Brownfield Redevelopment Becomes Big Opportunity Zone Winner in Final Treasury Regulations
Treasury convinced by EPA’s case that Opportunity Zones need to cater to brownfield redevelopment to be successful. Final regulatory release develops clear and detailed pathways and preferences for real estate redevelopment.
Two years and one month since the creation of Opportunity Zones in the Tax Cuts and Jobs Act, and less than two weeks before its first benefit—a step down in the maximum allowable step-up in basis (worth 5%)—is set to expire, the Treasury Department has released its final set of Opportunity Zone (OZ) regulations. Treasury took in substantial expert comments on the enormous tax mechanism that is designed to encourage private sector capital gains to flow through reinvestment into undercapitalized communities across the country, which necessitated substantial consideration across multiple industries given its vast potential impact to every land and business existing within and OZ. The goal of these final guidelines is to add working clarity to the OZ regulations and respond to the many significant issues seen by experts to be unclear, unworkable or holding the law back from its full potential.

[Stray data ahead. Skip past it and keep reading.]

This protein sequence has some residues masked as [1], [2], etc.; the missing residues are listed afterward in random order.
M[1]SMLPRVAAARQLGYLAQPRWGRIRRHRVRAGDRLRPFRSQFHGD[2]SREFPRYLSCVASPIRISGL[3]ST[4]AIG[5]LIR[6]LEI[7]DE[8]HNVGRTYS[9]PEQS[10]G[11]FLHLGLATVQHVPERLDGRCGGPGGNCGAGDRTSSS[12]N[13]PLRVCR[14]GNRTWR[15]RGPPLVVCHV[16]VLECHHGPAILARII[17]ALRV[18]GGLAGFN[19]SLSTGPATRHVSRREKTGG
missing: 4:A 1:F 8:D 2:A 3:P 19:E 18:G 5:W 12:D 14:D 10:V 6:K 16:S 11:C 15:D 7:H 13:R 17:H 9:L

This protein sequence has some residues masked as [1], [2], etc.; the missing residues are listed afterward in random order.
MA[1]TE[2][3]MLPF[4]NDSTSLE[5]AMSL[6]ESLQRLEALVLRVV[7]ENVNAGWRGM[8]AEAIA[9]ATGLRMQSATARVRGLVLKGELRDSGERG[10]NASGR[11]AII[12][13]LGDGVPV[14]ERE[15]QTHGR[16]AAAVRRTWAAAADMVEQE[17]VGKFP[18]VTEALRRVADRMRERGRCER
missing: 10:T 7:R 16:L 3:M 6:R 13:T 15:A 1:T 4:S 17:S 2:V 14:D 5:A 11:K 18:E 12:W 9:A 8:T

Prior to the release of the final 544 pages of OZ regulation, market participants generally lacked the confidence as to how certain types of real estate transactions, particularly redevelopments, would work in OZs. And there was wide confusion as to how to handle multiple assets or businesses in a single qualified OZ fund, the consequences of asset sales in certain scenarios, especially the consequences of early sales, and many other practical considerations.
These new and final OZ regulations go a long way towards ameliorating the bulk of these concerns. Better yet, they establish a clear path and preferential treatment for real estate redevelopment, particularly toward brownfields (potentially polluted properties) and real estate requiring environmental remediation.
“These regulations provide clarity and certainty for investors, which will enhance the flow of capital to new and expanding businesses, and create sustained economic growth in communities that have been left behind,” Treasury Secretary Steven Mnuchin said in a statement.
Smoothing the Wrinkles for Real Estate Redevelopment